Prime Picks: UFC on ESPN 13 ‘Kattar vs. Ige’

By Jay Pettry Jul 14, 2020

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The Ultimate Fighting Championship is back in a hurry after the massive UFC 251 with an ESPN card hit hard by the coronavirus. Chock full of late replacements, there are still some ways to capitalize on decent odds for savvy bettors. Try your luck at this UFC on ESPN 13 edition of Prime Picks!

Calvin Kattar vs. Dan Ige Goes to Decision (+145)

Kattar, a prohibitive favorite for a reason at -290, makes us hesitant to drop a pick for him outright. A prop deciding whether he finishes Ige (-105) or wins on the scorecards (+235) is a little tricky as well, so the safer bet is instead that this fight will go five full rounds. There is a fair share of risk to this selection, as Kattar can blow up the bet quickly in the opening round. We expect that while it is entirely possible Kattar hurts Ige in the early going, he will not be able to finish the job.

Kattar has recently found his power again, with each of his last four wins coming by knockout. The Massachusetts native started off his career with a string of finish wins – and a loss in EliteXC -- but went through a string of long decisions leading up to getting signed by the UFC. “The Boston Finisher” has been just that as of late, although he was beaten to the punch by the highly touted Zabit Magomedsharipov and fell into too many traps set up by leg kicks from Renato Moicano. Despite his technical boxing prowess, Kattar will have his hands full with Ige, a durable guy who isn’t afraid to make things dirty if he gets tagged.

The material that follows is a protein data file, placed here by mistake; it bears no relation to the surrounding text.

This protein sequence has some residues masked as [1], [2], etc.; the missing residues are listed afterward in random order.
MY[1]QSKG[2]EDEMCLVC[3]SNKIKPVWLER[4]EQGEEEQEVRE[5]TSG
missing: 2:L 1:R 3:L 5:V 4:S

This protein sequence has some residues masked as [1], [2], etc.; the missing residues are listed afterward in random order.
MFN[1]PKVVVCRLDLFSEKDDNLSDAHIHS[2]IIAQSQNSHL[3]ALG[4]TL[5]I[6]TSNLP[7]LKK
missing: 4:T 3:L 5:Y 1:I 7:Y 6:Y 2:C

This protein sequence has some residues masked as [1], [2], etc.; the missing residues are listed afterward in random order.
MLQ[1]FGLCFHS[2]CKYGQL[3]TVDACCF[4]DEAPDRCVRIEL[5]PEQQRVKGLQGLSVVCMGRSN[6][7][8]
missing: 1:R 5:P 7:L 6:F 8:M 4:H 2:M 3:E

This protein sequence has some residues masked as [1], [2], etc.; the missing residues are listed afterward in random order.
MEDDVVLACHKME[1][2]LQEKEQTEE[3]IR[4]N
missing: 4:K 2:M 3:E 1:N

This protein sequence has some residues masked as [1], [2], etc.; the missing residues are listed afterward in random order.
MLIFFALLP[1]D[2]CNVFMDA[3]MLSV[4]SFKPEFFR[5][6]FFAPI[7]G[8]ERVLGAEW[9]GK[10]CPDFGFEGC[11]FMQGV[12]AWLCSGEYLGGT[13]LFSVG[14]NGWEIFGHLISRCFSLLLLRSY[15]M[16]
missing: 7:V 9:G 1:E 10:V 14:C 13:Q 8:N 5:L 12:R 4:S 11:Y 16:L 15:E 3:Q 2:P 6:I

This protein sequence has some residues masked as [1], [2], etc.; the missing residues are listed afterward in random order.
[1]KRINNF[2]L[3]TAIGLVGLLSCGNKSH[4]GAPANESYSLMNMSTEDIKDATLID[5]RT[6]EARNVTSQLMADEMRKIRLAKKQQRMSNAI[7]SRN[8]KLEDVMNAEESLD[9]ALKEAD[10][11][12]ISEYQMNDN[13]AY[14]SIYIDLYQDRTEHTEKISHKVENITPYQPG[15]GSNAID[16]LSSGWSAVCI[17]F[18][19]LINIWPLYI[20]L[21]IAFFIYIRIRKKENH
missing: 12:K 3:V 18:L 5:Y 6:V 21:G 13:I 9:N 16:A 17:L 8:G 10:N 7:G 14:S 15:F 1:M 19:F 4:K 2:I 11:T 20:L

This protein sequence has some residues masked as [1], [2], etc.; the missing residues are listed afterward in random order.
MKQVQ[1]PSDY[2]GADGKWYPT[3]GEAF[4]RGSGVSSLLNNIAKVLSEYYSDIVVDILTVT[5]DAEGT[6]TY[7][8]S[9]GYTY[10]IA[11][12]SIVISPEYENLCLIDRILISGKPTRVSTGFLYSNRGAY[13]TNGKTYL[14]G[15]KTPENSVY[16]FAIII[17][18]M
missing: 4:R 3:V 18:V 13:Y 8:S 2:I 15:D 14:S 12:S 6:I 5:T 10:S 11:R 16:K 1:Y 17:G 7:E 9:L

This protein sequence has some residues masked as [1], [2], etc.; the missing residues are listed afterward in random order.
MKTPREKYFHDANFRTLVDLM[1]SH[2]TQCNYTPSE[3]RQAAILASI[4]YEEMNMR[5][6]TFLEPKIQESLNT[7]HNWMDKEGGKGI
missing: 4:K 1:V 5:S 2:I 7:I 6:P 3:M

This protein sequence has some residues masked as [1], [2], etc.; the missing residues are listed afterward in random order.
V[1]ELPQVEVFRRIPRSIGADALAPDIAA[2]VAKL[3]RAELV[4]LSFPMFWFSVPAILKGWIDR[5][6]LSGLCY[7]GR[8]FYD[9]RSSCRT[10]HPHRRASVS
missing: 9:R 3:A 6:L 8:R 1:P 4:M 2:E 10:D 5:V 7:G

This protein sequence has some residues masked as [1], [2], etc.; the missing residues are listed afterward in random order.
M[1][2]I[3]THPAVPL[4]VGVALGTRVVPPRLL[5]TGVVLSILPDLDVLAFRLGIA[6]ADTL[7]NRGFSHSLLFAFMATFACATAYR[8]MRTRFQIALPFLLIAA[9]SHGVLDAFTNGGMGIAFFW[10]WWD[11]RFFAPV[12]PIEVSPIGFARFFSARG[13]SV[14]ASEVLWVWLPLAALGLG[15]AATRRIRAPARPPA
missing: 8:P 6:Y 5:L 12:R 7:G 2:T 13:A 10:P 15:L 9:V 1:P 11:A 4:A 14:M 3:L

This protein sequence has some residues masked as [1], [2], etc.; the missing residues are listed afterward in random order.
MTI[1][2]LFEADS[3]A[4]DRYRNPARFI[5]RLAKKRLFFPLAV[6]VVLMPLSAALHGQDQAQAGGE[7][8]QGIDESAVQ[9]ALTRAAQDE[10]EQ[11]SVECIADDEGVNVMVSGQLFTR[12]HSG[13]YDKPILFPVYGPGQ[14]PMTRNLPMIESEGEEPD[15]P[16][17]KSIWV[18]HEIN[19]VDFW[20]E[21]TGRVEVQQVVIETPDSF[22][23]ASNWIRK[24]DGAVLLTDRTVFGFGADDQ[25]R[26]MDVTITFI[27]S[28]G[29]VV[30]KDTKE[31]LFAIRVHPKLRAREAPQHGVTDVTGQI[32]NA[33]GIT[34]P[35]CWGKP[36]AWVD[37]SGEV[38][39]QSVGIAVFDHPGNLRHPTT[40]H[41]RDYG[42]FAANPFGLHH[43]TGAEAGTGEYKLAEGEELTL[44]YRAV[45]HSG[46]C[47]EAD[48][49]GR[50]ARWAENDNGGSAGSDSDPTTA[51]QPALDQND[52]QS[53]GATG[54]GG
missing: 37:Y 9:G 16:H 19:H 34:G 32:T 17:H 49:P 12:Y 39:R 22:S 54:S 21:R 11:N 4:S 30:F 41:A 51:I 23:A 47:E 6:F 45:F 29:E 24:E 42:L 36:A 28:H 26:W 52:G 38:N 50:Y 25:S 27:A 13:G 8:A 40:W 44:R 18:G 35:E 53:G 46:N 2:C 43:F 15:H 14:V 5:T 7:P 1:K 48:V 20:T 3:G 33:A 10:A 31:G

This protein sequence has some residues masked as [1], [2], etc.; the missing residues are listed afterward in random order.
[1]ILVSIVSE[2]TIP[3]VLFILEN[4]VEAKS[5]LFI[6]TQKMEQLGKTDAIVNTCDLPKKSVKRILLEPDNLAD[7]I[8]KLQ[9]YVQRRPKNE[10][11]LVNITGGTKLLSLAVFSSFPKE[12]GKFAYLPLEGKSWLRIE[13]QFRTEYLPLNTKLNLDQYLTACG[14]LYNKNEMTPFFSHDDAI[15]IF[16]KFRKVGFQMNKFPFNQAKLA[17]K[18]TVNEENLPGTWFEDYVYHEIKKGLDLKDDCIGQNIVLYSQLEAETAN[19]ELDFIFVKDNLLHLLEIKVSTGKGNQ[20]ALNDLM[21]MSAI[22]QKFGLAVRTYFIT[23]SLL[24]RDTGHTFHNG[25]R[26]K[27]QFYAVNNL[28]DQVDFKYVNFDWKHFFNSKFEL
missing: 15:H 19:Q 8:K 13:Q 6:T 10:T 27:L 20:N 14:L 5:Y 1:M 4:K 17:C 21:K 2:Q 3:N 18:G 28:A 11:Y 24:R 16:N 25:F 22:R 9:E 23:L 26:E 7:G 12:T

Throughout his brief but rising career, Ige has never been finished as a professional, while toeing the line against heavy hitters like Edson Barboza and Mirsad Bektic this year already and coming out with close victories. In his recent bout against Barboza, the Hawaiian got cracked in the early going and managed to grit through the damage. Although some may claim that a lightweight Barboza would have finished the fight, Ige’s chin held up enough to not only survive but win a contentious decision. While it might be a stretch to see “50K” doing enough to get his hand raised at the end, his beard will be challenged and should stay together to make it to the end of the fight.

In what could be a back-and-forth battle between two featherweights trying to crack into the Top 5, this pairing has all the makings of a “Fight of the Night” scrap. The question of whether Ige’s chin will hold up against powerful strikers has been answered in his last two outings, but Kattar will unquestionably put it to the test again. We believe it will, but if you disagree, Kattar Wins Inside Distance is a fair -105, and that line is the same as Kattar Wins by TKO/KO, while allowing for an unlikely submission from the Team Sityodtong fighter.